Milk Paint vs. Chalk Paint… How to choose which one to use for your project

  

I have had a lot of people ask me questions about using milk paint and chalk paint and which one I prefer to use on my projects.  I decided I would write a post to discuss the differences of each paint, and the similarities… As well as explain what makes me pick one over the other on different projects.

First off, I have a brand I prefer of each. I’ve tried several different kinds, and even made my own from time to time, but Miss Mustard Seed’s Milk Paint by Marion, is so easy to work with and I find the color choices in her line stunning.  As far as chalk paint goes, while there are still several out there I haven’t personally used, I always end up coming back to Annie Sloan Chalk Paint.  I love the consistency and the coverage of her paints, and the beautiful colors it is available in.  In both lines, colors can be mixed to one another and layered on top of each other to truly make custom colors.  Add to that the choices in finishes:  clear wax, dark wax, hemp oil, white and tinted waxes… The possibilities are endless! (Sorry for the tangent… I get excited talking about refinishing pieces!). 

So let’s talk about the pros and cons of each kind of paint:

Milk Paint: 

  • Casein, a milk protein, is one of the ingredients in milk paint, which is how it got its name. 
  • It’s made from completely natural ingredients and has been around as a paint medium forever (seriously, like forever). 
  • You don’t have to sand or use a primer with milk paint…but be aware, it has a mind of its own! If it decides to chip on a piece, it’s just gonna go right ahead and do it…no rhyme or reason (I love this about milk paint, but some people find it extremely frustrating to work with an unpredictable medium). 
  • Good news for those of you that need to feel complete control over your project… MMS line has a Bonding Agent you can use if you don’t want the chippy goodness.  This is different from a primer because it’s not an additional step.  You just mix it right in with your paint, and you’re good to go! 
  • Milk paint comes in a powder form that you add water to turn it into liquid paint.  I love this because it’s easy to store, and it makes it easy to decide how thick or thin you want it (full coverage or a stain). 
  • You will want to use some sort of top coat to protect your piece once finished. You can use wax, a poly coat, or even hemp oil (also 100% natural).

Here are a couple examples of milk paint: 

   
  

     

(Never mind about the fork laying on the rug in that last pic…😬)

Chalk Paint:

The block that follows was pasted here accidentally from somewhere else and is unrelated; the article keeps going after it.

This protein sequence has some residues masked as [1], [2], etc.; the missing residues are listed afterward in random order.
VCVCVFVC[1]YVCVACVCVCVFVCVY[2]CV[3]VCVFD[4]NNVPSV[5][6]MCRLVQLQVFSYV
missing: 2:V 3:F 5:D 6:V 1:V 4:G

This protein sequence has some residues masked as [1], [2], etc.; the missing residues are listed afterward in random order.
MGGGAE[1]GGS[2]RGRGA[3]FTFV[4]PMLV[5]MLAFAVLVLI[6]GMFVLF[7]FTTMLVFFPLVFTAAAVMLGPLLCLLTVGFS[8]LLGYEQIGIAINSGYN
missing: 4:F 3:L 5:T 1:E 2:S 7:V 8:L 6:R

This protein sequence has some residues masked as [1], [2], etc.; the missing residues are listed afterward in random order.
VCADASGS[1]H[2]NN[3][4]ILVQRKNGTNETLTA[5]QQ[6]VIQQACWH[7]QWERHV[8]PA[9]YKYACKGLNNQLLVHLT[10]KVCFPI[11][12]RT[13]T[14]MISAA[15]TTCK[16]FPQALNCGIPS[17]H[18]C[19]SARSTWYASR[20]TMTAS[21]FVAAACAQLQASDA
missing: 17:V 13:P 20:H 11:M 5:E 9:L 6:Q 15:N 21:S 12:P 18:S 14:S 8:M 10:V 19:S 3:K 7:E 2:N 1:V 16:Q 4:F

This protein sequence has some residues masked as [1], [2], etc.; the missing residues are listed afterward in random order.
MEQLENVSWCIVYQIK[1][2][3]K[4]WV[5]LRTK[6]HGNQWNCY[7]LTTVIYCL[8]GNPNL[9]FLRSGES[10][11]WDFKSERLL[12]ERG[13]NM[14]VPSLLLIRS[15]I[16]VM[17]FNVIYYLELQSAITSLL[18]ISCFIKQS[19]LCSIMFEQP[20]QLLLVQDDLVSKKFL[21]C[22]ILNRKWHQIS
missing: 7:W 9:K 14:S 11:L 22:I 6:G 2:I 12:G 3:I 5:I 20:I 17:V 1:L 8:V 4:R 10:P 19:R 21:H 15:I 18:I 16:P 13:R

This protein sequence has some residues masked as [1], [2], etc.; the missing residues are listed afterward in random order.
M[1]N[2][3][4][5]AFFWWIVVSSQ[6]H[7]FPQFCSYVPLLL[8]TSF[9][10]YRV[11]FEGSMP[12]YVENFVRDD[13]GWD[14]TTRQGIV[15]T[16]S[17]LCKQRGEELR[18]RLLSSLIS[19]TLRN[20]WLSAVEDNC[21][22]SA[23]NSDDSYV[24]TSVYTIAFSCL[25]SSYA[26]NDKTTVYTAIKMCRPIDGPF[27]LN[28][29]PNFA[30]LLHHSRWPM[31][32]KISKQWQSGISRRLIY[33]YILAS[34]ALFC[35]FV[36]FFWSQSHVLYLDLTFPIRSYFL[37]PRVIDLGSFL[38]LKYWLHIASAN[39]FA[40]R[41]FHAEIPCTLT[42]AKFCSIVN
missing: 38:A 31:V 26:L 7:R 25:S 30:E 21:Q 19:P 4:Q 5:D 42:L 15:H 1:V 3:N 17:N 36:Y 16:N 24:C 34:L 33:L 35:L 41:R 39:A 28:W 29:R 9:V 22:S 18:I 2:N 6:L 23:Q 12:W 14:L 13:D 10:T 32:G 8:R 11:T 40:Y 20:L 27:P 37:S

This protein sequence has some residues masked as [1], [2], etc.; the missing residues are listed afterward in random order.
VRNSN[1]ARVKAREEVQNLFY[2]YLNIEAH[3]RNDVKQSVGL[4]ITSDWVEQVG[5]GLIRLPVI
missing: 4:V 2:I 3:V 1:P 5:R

• Annie Sloan is the smarty pants who developed chalk paint.  Chalk paint is different from “chalk board paint”… It’s called chalk paint because when it dries it has a chalky appearance and when you sand or distress it after drying, it looks just like chalk dust.
  • You don’t have to sand or prime a piece before using chalk paint, it will literally stick to almost anything.  
  • It comes premade, usually in a quart size can, ready to paint with (just like you would find a latex paint). 
  • It’s pretty thick consistency, but you can add water to it and stir it up before using if you are wanting more of a “washed” finish.  
  • It dries quickly, but you can have a mess on your hands if you overwork the wet paint in an area too much. 
  • Your finished piece needs to be sealed with a wax or a poly coat or it scratches very easily. 

Here are some examples of chalk paint: 

   
  

   

(I just refinished all of my kitchen cabinets in ASCP, and I love how they turned out!)

So how do I choose which paint to use for each piece?  

I generally lean towards milk paint when I want something a little more worn and chippy (although the bonding agent eliminates that).  I will say that both paints distress beautifully, and give depth to pieces that I find really hard to duplicate with a latex paint.  I’ve used the two paints together in layers on many different pieces, and they really compliment the other.  In fact, chalk paint actually acts as a really great base for milk paint to cling to if you want a dry brush look of milk paint over chalk paint!   

Hopefully, you’ve found this break down helpful! If you have any questions, feel free to comment and I’ll do my best to provide you with an answer!  Have a lovely weekend! 

❤️ Heather 

ONEHORSELANE

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10 thoughts on “Milk Paint vs. Chalk Paint… How to choose which one to use for your project

  1. You mentioned doing your kitchen cabinets with chalk paint. I was wanting to do mine as well. Will the wax topcoat hold up in the kitchen around the oven, etc. Thanks so much:)

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  2. I want to use chalk paint on a side table presently finished in a glossy stain. Am I to understand you do not need to sand this and the chalk paint will still stick to it?

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    • You might need to just barely sand it to give it a little “teeth” for the paint to grab on to, but by no means the normal sanding you would need for regular paint. I have a new blog, http://www.onehorselane.com that I would love for you to come follow along with!! I’d love to see a pic of your table when you finish it!!

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